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Can Diabetic Retinopathy Be Reversed?

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Comprehensive eye exams are important to protect your health and help you see clearly, especially if you have diabetes. This condition is a leading cause of blindness in the world, but your optometrist can help preserve your sight.

Diabetic retinopathy (DR) is a condition that affects most diabetics. In the first 20 years of the disease’s development, almost all type 1 diabetics and 60% of type 2 diabetics get DR. This makes it especially vital to get your eyes checked regularly. But a large question remains: is diabetic retinopathy reversible?

While there are treatments available for diabetic retinopathy, it isn’t fully reversible. Treatments focus on stopping the condition from worsening, and, in some cases, recovering some of your vision, but the condition itself is permanent. 

What Is Diabetic Retinopathy?

Diabetic retinopathy, or DR, is a condition that can develop alongside diabetes. It’s brought on by high blood sugar levels damaging the blood vessels in the eyes.

Once damaged, these blood vessels can swell and leak into your eye, causing small floating spots or blind spots in your vision. In more extreme cases, these blood vessels can swell to the point of closing entirely, which stops blood from passing through at all.

In the later stages of DR, new blood vessels may begin to develop on the retina (the tissue in your eye that receives light and helps your brain create an image of what it’s seeing). Whether the original blood vessels close or the newer ones develop, it can lead to blurry vision and blind spots, and, if left untreated, total blindness.

There are 2 stages of DR.

Stage 1: Non-proliferative Diabetic Retinopathy (NPDR)

The early stage of DR is non-proliferative diabetic retinopathy. In this early development, the blood vessels swell and leak into the eye. There are a few symptoms associated with this stage:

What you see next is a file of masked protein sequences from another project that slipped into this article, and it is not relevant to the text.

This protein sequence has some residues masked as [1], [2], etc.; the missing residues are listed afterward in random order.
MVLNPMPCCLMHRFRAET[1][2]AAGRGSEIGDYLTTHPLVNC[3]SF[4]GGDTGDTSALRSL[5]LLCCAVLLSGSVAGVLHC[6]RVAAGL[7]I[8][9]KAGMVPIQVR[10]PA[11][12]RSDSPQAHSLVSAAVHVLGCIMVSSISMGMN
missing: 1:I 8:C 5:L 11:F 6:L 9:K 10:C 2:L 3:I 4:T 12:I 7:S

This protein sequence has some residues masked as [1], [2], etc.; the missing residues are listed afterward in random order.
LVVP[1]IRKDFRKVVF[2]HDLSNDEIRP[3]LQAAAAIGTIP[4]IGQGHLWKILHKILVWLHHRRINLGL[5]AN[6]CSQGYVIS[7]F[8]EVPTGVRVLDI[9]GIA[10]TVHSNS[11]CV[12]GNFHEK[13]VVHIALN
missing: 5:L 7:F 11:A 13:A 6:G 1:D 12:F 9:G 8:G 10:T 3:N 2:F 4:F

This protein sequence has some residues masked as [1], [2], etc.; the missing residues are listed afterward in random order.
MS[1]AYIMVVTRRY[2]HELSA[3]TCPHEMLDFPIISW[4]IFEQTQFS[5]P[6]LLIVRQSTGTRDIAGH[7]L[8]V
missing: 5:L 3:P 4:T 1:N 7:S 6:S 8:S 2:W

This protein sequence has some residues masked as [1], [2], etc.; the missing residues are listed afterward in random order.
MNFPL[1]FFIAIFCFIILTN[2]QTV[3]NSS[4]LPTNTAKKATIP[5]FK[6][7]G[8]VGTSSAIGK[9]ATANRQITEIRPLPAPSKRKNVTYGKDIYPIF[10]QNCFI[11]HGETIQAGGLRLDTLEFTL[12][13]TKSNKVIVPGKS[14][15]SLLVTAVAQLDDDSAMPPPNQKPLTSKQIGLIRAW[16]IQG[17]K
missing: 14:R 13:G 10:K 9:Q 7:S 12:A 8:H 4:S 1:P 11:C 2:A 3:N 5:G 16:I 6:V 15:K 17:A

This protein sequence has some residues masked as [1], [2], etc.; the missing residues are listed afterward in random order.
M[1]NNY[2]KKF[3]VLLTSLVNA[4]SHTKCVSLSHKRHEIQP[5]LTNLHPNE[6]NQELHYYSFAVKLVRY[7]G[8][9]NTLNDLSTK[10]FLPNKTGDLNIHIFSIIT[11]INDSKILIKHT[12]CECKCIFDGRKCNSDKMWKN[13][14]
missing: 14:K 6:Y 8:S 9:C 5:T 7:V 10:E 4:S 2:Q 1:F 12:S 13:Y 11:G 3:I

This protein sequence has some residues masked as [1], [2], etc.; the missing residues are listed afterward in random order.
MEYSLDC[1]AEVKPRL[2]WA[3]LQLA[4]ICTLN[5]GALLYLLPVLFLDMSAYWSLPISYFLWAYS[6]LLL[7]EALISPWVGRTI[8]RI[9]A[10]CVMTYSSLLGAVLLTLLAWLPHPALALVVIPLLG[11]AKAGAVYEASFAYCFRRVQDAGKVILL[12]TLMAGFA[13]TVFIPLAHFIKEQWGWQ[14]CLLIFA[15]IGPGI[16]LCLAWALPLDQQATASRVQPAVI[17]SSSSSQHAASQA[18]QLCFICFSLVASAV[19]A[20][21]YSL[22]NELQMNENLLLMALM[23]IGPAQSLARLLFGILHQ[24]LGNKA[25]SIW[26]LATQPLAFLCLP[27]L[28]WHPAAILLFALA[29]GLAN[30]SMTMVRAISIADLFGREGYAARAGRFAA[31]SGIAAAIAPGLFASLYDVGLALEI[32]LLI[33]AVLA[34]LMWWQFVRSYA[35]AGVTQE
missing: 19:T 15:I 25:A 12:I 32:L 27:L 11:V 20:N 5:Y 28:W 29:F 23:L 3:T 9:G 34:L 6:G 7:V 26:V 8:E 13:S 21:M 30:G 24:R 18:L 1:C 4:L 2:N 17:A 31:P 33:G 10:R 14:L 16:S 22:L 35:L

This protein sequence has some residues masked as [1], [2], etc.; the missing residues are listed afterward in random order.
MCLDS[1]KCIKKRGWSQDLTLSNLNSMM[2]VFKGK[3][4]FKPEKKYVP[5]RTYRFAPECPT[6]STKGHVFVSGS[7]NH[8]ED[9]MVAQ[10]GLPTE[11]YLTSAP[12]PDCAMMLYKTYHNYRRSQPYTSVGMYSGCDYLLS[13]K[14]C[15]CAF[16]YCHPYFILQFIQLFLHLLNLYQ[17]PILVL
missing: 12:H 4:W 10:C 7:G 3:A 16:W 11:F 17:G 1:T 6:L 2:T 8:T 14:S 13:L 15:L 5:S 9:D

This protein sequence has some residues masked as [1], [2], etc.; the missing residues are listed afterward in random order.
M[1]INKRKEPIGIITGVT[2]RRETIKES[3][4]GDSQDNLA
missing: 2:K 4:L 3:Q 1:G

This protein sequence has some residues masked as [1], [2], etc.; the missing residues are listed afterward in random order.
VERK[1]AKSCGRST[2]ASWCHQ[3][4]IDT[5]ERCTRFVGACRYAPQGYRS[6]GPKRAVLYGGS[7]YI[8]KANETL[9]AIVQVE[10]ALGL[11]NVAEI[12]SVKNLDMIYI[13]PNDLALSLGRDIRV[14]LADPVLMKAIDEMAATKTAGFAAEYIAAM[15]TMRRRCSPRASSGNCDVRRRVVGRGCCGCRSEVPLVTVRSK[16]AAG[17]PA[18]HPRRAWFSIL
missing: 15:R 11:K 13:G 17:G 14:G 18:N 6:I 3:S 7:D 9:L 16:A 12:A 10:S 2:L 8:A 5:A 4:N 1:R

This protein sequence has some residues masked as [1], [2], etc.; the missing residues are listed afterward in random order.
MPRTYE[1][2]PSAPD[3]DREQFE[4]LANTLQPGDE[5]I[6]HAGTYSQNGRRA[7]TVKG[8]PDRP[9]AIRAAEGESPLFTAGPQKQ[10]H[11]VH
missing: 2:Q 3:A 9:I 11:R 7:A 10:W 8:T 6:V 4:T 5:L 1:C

• Blurry vision
  • Difficulty seeing colors clearly
  • Poor night vision
  • Random floaters in your vision
  • Vision switching between blurry and clear
  • Blind spots in your vision

Stage 2: Proliferative Diabetic Retinopathy

The later stage of DR is proliferative diabetic retinopathy. In this stage, the eye develops new, weaker blood vessels on the retinal tissue. These new vessels can leak into the eye or begin to block light from entering the retina, which may lead to blind spots. 

The leaks may begin small, leading to an increase in small floaters in your field of vision. But as it progresses, the blood vessels can cause total vision loss in your eye.

There are several symptoms that can develop in this stage:

  • Blurry vision
  • Gradually worsening vision
  • Moving floaters in your vision
  • Eye discomfort, redness, or soreness
  • Blurry vision
  • Blind spots in your vision
A close-up of a human hand pointing to a growing abnormal blood vessel in the retina.

Is Diabetic Retinopathy Curable?

While diabetic retinopathy can be treated, there are no ways to completely reverse its symptoms and effects on your eyes. However, there are many treatment options available to minimize the symptoms. This makes it extremely important to get your eyes checked regularly, especially if you’re a diabetic. The sooner that DR is diagnosed, the sooner treatment can begin, so its effects on your eyes are potentially minimized.

One of the most important ways to prevent or slow diabetic retinopathy development is by controlling your blood sugar. Ask your medical provider for advice on building a healthy routine to take care of your body, and follow what they say.

See Your Optometrist

If you are diagnosed with diabetes, it’s extremely important to visit your optometrist for an examination at least once a year, or according to your eye doctor’s recommendation.

Book an appointment with Total Vision La Mesa today to speak with a helpful professional.

Written by Total Vision

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